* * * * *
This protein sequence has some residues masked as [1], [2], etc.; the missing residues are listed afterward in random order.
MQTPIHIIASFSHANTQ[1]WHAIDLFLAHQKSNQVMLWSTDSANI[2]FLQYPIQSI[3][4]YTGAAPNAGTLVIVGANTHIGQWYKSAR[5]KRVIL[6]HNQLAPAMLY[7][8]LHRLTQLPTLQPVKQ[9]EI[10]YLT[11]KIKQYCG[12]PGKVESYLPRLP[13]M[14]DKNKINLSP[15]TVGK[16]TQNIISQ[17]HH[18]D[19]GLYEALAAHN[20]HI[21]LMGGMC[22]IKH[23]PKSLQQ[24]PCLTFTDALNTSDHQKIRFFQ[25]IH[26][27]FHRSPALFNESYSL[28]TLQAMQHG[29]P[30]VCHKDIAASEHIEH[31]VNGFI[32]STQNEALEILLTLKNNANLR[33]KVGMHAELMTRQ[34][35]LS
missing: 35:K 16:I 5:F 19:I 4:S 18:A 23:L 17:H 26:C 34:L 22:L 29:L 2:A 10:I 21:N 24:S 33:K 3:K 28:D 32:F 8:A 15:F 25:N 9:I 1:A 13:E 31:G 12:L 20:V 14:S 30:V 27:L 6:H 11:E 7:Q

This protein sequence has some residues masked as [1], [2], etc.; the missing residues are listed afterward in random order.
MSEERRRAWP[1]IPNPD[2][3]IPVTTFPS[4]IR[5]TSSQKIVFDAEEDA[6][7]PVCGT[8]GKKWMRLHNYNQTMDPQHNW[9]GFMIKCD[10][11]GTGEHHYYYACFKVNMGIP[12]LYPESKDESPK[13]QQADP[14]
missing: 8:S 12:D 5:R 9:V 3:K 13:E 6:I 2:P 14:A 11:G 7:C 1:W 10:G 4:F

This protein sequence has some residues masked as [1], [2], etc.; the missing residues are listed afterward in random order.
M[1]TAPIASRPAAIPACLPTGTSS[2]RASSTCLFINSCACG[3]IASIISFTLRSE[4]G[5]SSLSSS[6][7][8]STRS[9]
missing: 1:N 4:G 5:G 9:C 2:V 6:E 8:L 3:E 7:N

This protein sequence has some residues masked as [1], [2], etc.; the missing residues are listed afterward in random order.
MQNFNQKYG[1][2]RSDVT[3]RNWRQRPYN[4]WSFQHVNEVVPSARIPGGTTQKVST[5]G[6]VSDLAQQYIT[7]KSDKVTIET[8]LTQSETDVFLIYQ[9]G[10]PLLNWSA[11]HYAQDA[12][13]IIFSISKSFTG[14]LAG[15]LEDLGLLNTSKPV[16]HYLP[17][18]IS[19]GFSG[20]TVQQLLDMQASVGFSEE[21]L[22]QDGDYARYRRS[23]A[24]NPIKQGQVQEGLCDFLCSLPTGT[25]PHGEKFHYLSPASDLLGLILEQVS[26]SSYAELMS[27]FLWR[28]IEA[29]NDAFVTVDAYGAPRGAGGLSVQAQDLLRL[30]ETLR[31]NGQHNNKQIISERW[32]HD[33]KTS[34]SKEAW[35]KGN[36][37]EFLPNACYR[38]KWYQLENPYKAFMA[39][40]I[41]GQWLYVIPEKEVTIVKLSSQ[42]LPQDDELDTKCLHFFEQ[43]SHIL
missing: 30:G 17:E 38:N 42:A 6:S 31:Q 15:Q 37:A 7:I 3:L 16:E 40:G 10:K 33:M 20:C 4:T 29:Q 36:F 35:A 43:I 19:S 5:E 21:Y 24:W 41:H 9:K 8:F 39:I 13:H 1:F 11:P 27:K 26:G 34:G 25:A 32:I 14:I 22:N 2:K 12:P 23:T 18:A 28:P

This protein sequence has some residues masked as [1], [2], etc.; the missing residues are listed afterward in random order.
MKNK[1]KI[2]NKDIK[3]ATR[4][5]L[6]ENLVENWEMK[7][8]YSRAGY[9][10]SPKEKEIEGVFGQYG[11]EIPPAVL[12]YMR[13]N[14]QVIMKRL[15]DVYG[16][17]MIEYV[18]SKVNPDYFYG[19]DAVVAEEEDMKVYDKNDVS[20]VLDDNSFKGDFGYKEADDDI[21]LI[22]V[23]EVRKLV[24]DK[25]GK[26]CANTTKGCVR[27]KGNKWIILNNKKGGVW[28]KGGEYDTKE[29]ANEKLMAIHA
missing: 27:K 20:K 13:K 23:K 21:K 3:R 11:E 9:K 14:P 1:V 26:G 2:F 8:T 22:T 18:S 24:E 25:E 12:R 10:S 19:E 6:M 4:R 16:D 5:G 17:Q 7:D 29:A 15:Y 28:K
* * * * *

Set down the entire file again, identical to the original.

This protein sequence has some residues masked as [1], [2], etc.; the missing residues are listed afterward in random order.
MQTPIHIIASFSHANTQ[1]WHAIDLFLAHQKSNQVMLWSTDSANI[2]FLQYPIQSI[3][4]YTGAAPNAGTLVIVGANTHIGQWYKSAR[5]KRVIL[6]HNQLAPAMLY[7][8]LHRLTQLPTLQPVKQ[9]EI[10]YLT[11]KIKQYCG[12]PGKVESYLPRLP[13]M[14]DKNKINLSP[15]TVGK[16]TQNIISQ[17]HH[18]D[19]GLYEALAAHN[20]HI[21]LMGGMC[22]IKH[23]PKSLQQ[24]PCLTFTDALNTSDHQKIRFFQ[25]IH[26][27]FHRSPALFNESYSL[28]TLQAMQHG[29]P[30]VCHKDIAASEHIEH[31]VNGFI[32]STQNEALEILLTLKNNANLR[33]KVGMHAELMTRQ[34][35]LS
missing: 35:K 16:I 5:F 19:I 4:S 18:A 23:L 17:H 26:C 34:L 22:L 29:L 2:A 10:I 21:N 24:S 33:K 3:K 28:D 32:F 8:A 15:F 25:N 9:I 1:A 13:E 31:G 12:L 20:V 14:S 30:V 27:L 6:H 11:E 7:Q

This protein sequence has some residues masked as [1], [2], etc.; the missing residues are listed afterward in random order.
MSEERRRAWP[1]IPNPD[2][3]IPVTTFPS[4]IR[5]TSSQKIVFDAEEDA[6][7]PVCGT[8]GKKWMRLHNYNQTMDPQHNW[9]GFMIKCD[10][11]GTGEHHYYYACFKVNMGIP[12]LYPESKDESPK[13]QQADP[14]
missing: 8:S 12:D 5:R 9:V 3:K 13:E 6:I 2:P 14:A 11:G 7:C 1:W 10:G 4:F

This protein sequence has some residues masked as [1], [2], etc.; the missing residues are listed afterward in random order.
M[1]TAPIASRPAAIPACLPTGTSS[2]RASSTCLFINSCACG[3]IASIISFTLRSE[4]G[5]SSLSSS[6][7][8]STRS[9]
missing: 1:N 4:G 5:G 9:C 2:V 6:E 8:L 3:E 7:N

This protein sequence has some residues masked as [1], [2], etc.; the missing residues are listed afterward in random order.
MQNFNQKYG[1][2]RSDVT[3]RNWRQRPYN[4]WSFQHVNEVVPSARIPGGTTQKVST[5]G[6]VSDLAQQYIT[7]KSDKVTIET[8]LTQSETDVFLIYQ[9]G[10]PLLNWSA[11]HYAQDA[12][13]IIFSISKSFTG[14]LAG[15]LEDLGLLNTSKPV[16]HYLP[17][18]IS[19]GFSG[20]TVQQLLDMQASVGFSEE[21]L[22]QDGDYARYRRS[23]A[24]NPIKQGQVQEGLCDFLCSLPTGT[25]PHGEKFHYLSPASDLLGLILEQVS[26]SSYAELMS[27]FLWR[28]IEA[29]NDAFVTVDAYGAPRGAGGLSVQAQDLLRL[30]ETLR[31]NGQHNNKQIISERW[32]HD[33]KTS[34]SKEAW[35]KGN[36][37]EFLPNACYR[38]KWYQLENPYKAFMA[39][40]I[41]GQWLYVIPEKEVTIVKLSSQ[42]LPQDDELDTKCLHFFEQ[43]SHIL
missing: 30:G 17:E 38:N 42:A 6:S 31:Q 15:Q 37:A 7:I 3:L 16:E 40:G 10:K 33:M 20:C 4:T 29:Q 36:F 35:A 43:I 19:S 5:E 21:Y 24:W 41:H 9:K 8:F 39:I 13:H 1:F 11:P 27:K 26:G 34:G 25:A 32:I 14:I 22:N 2:K 12:P 23:T 18:A 28:P

This protein sequence has some residues masked as [1], [2], etc.; the missing residues are listed afterward in random order.
MKNK[1]KI[2]NKDIK[3]ATR[4][5]L[6]ENLVENWEMK[7][8]YSRAGY[9][10]SPKEKEIEGVFGQYG[11]EIPPAVL[12]YMR[13]N[14]QVIMKRL[15]DVYG[16][17]MIEYV[18]SKVNPDYFYG[19]DAVVAEEEDMKVYDKNDVS[20]VLDDNSFKGDFGYKEADDDI[21]LI[22]V[23]EVRKLV[24]DK[25]GK[26]CANTTKGCVR[27]KGNKWIILNNKKGGVW[28]KGGEYDTKE[29]ANEKLMAIHA
missing: 27:K 20:K 13:K 23:K 21:K 3:R 11:E 9:K 14:P 1:V 26:G 2:F 8:T 22:T 18:S 24:E 25:E 12:R 10:S 19:E 6:M 4:R 16:D 5:G 17:Q 7:D 29:A 15:Y 28:K